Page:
AMSTERDAM, Netherlands (AP) – An industry group representing Dutch bars sued Heineken NV and two other brewers on Monday, seeking damages for alleged price fixing that the EU says kept beer prices artificially high for years.
Spokesman Anthony van der Klis of the Horeca association–which also represents hotels, restaurants and caterers–declined to say whether it would seek more or less than the 219 million (US$310 million) that Heineken was forced to pay the EU in April. Heineken denies price-fixing and is appealing the fine.
The suit also names Grolsch NV and Bavaria NV, which were fined smaller amounts by the EU and are also appealing,
“We tried to reach a settlement before moving to a lawsuit, but (the brewers) didn’t want to talk seriously to us,” Van der Klis said.
A fourth brewer, InBev SA, was exempted from EU fines because it blew the whistle on several European beer cartels after regulators caught it fixing prices in Belgium. Klis said the Dutch association was in talks with InBev over a settlement.
Heineken spokeswoman Vivi Hollert said it was company policy not to comment. The suit had been widely expected: EU Competition Commissioner Neelie Kroes directly invited the association to seek damages at the time she levied the fines,
“The management of these companies at the very highest level participated in this cartel … knowing that this behavior was illegal,” Kroes said then. “Instead of respecting the law, they instead covered their tracks.
The companies coordinated prices for beer that customers buy in bars and the beer they buy from supermarkets, even for cheaper ‘no brand’ private label beers,” the EU’s executive arm said in the April decision.
Executives used code names to refer to secret meetings held in hotels and restaurants, the EU said. Under European law, executives are not personally liable for taking part in a cartel. Heineken’s first half earnings fell by 30 percent to 302 million (US$413 million) due to the fine. Chief Executive Jean-Francois van Boxmeer–who did not lead the company at the time the alleged price-fixing occurred in 1996-1999–acknowledged in August that the company had held meetings with its competitors.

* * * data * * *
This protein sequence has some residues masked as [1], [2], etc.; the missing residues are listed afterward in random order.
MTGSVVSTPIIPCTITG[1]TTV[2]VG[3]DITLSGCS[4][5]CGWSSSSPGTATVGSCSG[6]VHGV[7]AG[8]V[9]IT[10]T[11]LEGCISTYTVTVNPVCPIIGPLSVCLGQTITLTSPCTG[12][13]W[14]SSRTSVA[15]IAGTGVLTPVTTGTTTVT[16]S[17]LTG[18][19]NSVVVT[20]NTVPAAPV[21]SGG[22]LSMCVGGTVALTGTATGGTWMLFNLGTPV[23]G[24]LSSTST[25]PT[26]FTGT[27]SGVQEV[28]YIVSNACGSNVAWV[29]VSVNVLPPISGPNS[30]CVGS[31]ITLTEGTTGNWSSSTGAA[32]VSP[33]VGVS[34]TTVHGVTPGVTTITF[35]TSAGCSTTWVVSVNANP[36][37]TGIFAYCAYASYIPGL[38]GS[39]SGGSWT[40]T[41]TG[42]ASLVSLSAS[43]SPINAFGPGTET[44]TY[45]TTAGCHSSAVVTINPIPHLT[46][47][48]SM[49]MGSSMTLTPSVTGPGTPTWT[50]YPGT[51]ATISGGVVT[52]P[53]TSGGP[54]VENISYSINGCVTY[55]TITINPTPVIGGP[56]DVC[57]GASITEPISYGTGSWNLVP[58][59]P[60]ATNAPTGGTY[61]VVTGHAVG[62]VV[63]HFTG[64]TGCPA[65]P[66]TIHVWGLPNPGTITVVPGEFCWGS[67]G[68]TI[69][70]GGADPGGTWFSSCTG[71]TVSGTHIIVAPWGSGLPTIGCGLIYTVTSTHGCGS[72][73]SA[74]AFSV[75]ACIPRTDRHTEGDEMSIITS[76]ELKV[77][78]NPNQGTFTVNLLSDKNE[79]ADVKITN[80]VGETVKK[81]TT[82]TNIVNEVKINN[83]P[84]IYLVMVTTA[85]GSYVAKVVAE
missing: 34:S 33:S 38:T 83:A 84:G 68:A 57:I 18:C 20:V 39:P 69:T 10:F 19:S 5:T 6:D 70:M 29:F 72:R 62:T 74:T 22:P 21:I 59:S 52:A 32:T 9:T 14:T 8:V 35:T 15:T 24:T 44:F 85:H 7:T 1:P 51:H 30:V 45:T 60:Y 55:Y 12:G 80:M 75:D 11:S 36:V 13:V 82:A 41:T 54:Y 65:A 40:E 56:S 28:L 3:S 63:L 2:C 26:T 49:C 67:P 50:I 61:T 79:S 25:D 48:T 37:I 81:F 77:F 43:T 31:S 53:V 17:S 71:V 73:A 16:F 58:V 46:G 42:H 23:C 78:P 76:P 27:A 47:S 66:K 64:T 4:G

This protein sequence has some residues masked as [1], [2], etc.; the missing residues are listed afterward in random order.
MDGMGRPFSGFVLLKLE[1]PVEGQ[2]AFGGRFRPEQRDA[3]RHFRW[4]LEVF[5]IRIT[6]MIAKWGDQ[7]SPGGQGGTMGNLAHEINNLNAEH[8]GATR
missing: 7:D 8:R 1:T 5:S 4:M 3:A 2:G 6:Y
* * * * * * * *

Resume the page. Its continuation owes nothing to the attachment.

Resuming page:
“But we contest that led to any pricing agreements,” he said.
He predicted appeals of the EU fine would last until 2010, and said he doubted any civil suits would be successful in the interim. Van der Klis of the Horeca association said it was also seeking to force the brewers to lower their current prices,
“It’s incredible that it costs more for bars, who are wholesale buyers, to purchase beer than it does for consumers in the supermarket,” he said.
Asked why the bars do not simply buy their beer in a supermarket, he replied,
“Some do.” But he added that did not make sense in terms of logic or logistics, and that many bars are bound by contract to purchase their beer directly from Heineken. “They’re afraid of being cut off completely if they violate those terms,” he said.
At bars in Amsterdam, a 33 centiliter (11.2 ounce) glass of Heineken from the tap usually costs around 2.00 (US$2.40). A 30 centiliter (10.1 ounce) bottle costs around 0.50 (US$0.70) when purchased in a crate of 24 at the supermarket.